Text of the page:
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Morgan Stanley’s existing stock-plan business has about 330 corporate clients. PHOTO: JUSTIN LANE/SHUTTERSTOCK

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Morgan Stanley is making a play for the thousands of employees in the startup economy who might one day be millionaires.

The Wall Street bank will pay $900 million to acquire Solium Capital, which manages the stock that corporate employees receive as part of their pay. The deal is the bank’s largest acquisition since the financial crisis.

Solium’s 3,000 corporate clients employ 1 million workers and include startups such as Stripe and Instacart, whose employees tend to be younger and have fewer relationships with traditional financial firms.

The luckiest will become millionaires overnight if their companies go public. Others could get wealthier over time and buy houses, plan for retirement and invest in the market.

Chief Executive James Gorman is betting he can convert them into clients of Morgan Stanley, whose wealth arm manages $2.3 trillion for 3.5 million American households.

“Most people’s money is coming through their workplace, so it’s an obvious place for us to be,” Gorman said in an interview.

Morgan Stanley’s existing stock-plan business has about 330 corporate clients including Microsoft and Ford Motor and covers 1.5 million employees.

But it is geared toward top executives rather than rank-and-file employees, and Fortune 500 companies rather than startup darlings.

“We didn’t historically have a way to serve them,” Gorman said. “Now we do.”

Morgan Stanley will pay 19.15 Canadian dollars a share for Calgary, Alberta-based Solium, a 43 percent premium over its Friday closing price of C$13.36, or about $10 U.S. It expects the deal to close by June 30.

Regulators appointed by President Donald Trump have signaled they are more open to acquisitions by big banks, particularly deals for steadier, less risky businesses.

Gorman has sounded more acquisitive as he has stabilized Morgan Stanley’s business and increased its profits. The bank bought a small real-estate firm in 2018 and has been scouting takeover targets in asset management, the smallest of its four main businesses.

“Last year was the first time we felt comfortable that we could even consider (acquisitions),” he said in the interview. “We’d like to do more.”

Morgan Stanley once considered getting out of the stock-plan business, where it was a distant competitor to Fidelity Investments Inc. and ETrade Financial and lacked the digital offerings to serve less wealthy clients. In 2016, it outsourced its contracts to Solium.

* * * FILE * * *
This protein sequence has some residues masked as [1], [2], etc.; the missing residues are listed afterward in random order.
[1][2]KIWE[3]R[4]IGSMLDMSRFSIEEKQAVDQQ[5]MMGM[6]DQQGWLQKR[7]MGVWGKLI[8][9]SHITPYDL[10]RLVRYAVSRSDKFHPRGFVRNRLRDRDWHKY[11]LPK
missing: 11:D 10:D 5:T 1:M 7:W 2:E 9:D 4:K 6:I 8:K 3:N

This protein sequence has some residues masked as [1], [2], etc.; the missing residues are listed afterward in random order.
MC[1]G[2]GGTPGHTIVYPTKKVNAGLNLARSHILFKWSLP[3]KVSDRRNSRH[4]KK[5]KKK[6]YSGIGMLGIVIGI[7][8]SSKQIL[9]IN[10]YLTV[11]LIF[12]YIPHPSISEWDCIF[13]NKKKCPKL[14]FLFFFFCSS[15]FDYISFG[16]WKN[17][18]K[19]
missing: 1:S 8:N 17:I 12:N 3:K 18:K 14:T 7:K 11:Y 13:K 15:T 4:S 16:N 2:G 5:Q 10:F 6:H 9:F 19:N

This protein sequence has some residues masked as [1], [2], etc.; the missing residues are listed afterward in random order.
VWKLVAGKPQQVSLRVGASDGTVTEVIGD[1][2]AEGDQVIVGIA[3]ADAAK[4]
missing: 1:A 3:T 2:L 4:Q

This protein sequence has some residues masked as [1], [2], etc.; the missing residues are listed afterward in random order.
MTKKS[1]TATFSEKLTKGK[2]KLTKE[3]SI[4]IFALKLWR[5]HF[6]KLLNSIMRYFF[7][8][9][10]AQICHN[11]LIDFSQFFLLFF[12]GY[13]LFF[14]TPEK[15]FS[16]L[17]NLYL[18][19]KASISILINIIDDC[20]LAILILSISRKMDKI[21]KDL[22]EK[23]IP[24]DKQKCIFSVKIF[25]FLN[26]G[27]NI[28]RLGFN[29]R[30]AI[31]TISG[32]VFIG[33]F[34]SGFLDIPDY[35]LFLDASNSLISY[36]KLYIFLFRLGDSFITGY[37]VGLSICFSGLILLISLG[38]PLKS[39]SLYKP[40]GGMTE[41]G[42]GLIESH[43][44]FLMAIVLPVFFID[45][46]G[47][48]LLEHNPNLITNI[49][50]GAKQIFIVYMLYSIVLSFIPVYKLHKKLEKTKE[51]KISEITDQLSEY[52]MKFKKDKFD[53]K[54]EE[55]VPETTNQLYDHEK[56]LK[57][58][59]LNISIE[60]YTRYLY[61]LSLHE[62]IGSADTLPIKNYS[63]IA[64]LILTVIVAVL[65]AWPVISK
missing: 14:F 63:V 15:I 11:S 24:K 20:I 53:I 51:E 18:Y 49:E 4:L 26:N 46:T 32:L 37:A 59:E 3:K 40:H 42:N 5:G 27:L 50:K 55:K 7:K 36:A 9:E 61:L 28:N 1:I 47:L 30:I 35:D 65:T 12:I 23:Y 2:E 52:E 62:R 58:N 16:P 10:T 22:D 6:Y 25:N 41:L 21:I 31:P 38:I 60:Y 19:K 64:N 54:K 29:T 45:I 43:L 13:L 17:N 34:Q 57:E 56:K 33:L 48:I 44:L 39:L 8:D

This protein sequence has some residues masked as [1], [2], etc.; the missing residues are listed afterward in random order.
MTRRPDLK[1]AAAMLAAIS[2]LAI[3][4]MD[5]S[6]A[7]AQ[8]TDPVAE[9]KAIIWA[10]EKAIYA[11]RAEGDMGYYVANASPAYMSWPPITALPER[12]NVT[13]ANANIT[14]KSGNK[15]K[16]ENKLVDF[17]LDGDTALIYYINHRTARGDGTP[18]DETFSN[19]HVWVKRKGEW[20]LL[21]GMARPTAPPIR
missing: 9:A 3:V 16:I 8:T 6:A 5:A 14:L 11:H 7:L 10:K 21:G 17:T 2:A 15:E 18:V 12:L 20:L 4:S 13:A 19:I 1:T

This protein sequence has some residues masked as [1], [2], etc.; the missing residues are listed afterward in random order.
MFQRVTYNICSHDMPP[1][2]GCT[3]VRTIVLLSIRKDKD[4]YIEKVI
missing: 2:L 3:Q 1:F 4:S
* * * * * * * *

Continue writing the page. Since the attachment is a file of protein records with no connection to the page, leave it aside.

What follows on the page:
Morgan Stanley recently launched an online wealth-management tool, where it can park smaller accounts until they are big enough to merit a human adviser. Employees in Solium’s plans will start out there, said Andy Saperstein, who co-heads Morgan Stanley’s wealth business. “We can incubate those relationships,” he said.

Morgan Stanley also plans to build financial-wellness websites for employees.

Rival Goldman Sachs Group is doing the same, also in search of steadier revenues. The firm is expanding its Ayco business, which offers financial and tax advice to top-tier corporate executives, down through the employee ranks.

Solium earned C$81 million in revenue through the first nine months of 2018, up 2 percent from a year earlier. Its stock, up 30 percent over the past year, closed Friday within a penny of its all-time high. It has a contract with UBS Group AG’s wealth-management arm, though it couldn’t be determined whether that will continue after the acquisition.

Morgan Stanley said the acquisition wouldn’t have a meaningful impact on its 2019 earnings or reduce its planned stock buybacks. The bank has regulatory approval to repurchase $2.6 billion in shares before June 30.

“Most people’s money is coming through their workplace, so it’s an obvious place for us to be.” Morgan Stanley Chief Executive James Gorman

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